Tuesday, October 14, 2008


Picture Source:sweron
Joe While working on the post for Cinnamon Bun Day last week, I wound up trying to work my way through a bakery review at the website of our local newspaper, Uppsala Nya Tidning (UNT). They were rating the cinnamon buns of several local bakeries, and each one received a ranking, a number of poäng, some comments, and finally a number labeled "kajor." This last was new to me, so I flipped over to my trusty Swedish-to-English widget, only to be told that "kajor" was Swedish for "jackdaws." Now, when I say that my Swedish-to-English widget is trusty, you must understand that it is trusty only for words that are not uncommon; it fails a fair percentage of the time when attempting to deal with words encountered on the web. I tell you this so that you will understand that when it assured me that the cinnamon buns at Forsa had earned 3 jackdaws, I naturally assumed that it was mistaken, and I was quick to scoff at its failure in Jennifer's general direction.

Jennifer, however, reads the local paper in another format (this sort of, well, papery format, in which it is apparently available every day), so instead of joining in my mockery of the state of automatic language translation technology, she simply pointed out the restaurant review section in said paper. I'll be darned if the bottom of each review didn't have a row of between one and five little crow icons. Except, of course, that they weren't crows at all, but rather jackdaws.

Jackdaws massing in central Uppsala. Picture Source: woo-hoo and Animal Photos

We noticed the jackdaws as soon as we got to Uppsala. There's no way not to, really: according to recent estimates, there are upwards of 100,000 of them around the city. They're like small crows, but with dark grey heads (a little more rounded at the top than a crow's) and a metallic "chyak chyak" call that's quite distinctive. They are by far the most commonly seen bird in and around the city, and nearly the only corvids (apart from a few magpies and the occasional raven). On a quiet evening it isn't unusual to hear and/or see a flock of a couple hundred jackdaws wheeling about some building top or another in downtown Uppsala, and the fields of the farms around the city are generally full of them most of the day.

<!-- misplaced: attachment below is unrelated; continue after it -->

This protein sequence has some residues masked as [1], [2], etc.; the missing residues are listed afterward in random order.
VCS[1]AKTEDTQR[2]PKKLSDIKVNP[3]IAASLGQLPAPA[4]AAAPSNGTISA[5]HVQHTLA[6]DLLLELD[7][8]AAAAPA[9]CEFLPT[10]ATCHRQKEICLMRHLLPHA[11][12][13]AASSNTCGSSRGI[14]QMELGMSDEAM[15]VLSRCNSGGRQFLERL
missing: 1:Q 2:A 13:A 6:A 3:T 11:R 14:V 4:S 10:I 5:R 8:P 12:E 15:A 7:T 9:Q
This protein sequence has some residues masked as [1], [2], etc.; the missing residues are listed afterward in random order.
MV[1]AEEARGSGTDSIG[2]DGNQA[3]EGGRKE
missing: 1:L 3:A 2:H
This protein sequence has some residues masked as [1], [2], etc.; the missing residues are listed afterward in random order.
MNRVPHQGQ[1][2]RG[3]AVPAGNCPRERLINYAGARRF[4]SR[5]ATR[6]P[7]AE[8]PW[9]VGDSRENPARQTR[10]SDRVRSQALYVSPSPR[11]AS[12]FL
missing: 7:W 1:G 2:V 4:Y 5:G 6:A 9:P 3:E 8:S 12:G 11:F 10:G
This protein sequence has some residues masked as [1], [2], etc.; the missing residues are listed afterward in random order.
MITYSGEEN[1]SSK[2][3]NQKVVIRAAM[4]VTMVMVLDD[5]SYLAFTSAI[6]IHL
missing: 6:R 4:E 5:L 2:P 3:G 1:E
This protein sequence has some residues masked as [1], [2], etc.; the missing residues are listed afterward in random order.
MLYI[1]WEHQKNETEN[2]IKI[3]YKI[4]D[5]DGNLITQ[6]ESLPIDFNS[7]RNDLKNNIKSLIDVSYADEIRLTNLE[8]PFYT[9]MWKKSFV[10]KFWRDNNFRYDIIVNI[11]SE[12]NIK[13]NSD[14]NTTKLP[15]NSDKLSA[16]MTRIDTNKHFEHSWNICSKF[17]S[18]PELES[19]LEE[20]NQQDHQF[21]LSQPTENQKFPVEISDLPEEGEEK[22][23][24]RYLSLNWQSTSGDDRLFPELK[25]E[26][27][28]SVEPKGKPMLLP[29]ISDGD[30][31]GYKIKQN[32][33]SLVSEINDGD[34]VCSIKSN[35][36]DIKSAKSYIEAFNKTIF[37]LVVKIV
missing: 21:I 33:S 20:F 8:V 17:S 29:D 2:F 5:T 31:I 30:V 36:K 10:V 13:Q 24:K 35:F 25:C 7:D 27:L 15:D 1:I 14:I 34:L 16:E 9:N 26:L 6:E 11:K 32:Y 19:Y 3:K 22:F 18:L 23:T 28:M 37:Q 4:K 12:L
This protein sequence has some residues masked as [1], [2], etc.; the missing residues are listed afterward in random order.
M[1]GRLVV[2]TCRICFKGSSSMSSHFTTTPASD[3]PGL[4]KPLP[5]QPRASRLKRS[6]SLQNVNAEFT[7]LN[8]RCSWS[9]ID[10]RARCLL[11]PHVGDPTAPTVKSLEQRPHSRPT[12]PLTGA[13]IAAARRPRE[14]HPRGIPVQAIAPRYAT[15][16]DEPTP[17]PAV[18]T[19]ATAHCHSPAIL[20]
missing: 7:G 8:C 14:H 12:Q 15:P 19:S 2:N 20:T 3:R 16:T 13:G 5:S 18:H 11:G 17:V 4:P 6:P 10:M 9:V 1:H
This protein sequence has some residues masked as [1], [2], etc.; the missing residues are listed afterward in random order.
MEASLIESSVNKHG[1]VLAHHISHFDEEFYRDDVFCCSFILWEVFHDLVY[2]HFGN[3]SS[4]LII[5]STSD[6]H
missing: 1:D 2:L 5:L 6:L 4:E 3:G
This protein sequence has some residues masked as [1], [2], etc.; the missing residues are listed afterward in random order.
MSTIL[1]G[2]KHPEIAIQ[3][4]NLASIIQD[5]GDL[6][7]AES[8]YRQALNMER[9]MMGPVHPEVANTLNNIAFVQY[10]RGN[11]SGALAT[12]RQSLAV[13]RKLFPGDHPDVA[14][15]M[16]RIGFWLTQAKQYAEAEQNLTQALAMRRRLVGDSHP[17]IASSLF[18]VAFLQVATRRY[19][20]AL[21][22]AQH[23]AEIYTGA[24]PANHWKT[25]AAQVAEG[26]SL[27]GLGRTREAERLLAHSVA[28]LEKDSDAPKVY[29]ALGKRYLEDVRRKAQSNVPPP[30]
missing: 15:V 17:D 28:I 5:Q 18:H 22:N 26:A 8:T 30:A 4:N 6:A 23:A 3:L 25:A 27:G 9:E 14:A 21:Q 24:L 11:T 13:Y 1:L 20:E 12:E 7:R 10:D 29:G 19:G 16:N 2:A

Now that we've become aware of the jackdaw as symbol, though, it turns out that those are all around us as well. This afternoon, for example, I was in the city library (I've got finals coming up, I need to procrastinate somewhere). What do I see when I pull out my library card? Yup, jackdaw. Meanwhile, next to the checkout counter, there's a small table where a couple of young women are selling passes to the upcoming Uppsala International Short Film Festival. The name of the first prize in each category at the festival? It's an Uppsala Jackdaw, of course. There's even a local 50 and over hockey team called the Jackdaws. It seems to be a sort of unofficial Uppsala mascot.

Turns out that the bird's symbolic popularity in these parts isn't just due to its numbers. The Nordic jackdaw subspecies is found through most of the southern part of Sweden and Norway, and all of Denmark, while further to the east is a Russian jackdaw subspecies. Both of these groups have a sort of lighter collar at the bottom of their grey hood. There's an intermediate population, with a lot of variation in collar coloring, including a small number with no collar at all, which is found in Finland and in Uppsala, but nowhere else in Sweden. The Uppsala population, though, is almost entirely made up of birds with no collar. All of which is to say, the birds in Uppsala are noticeably different than those in the rest of Sweden, so their local popularity makes sense.

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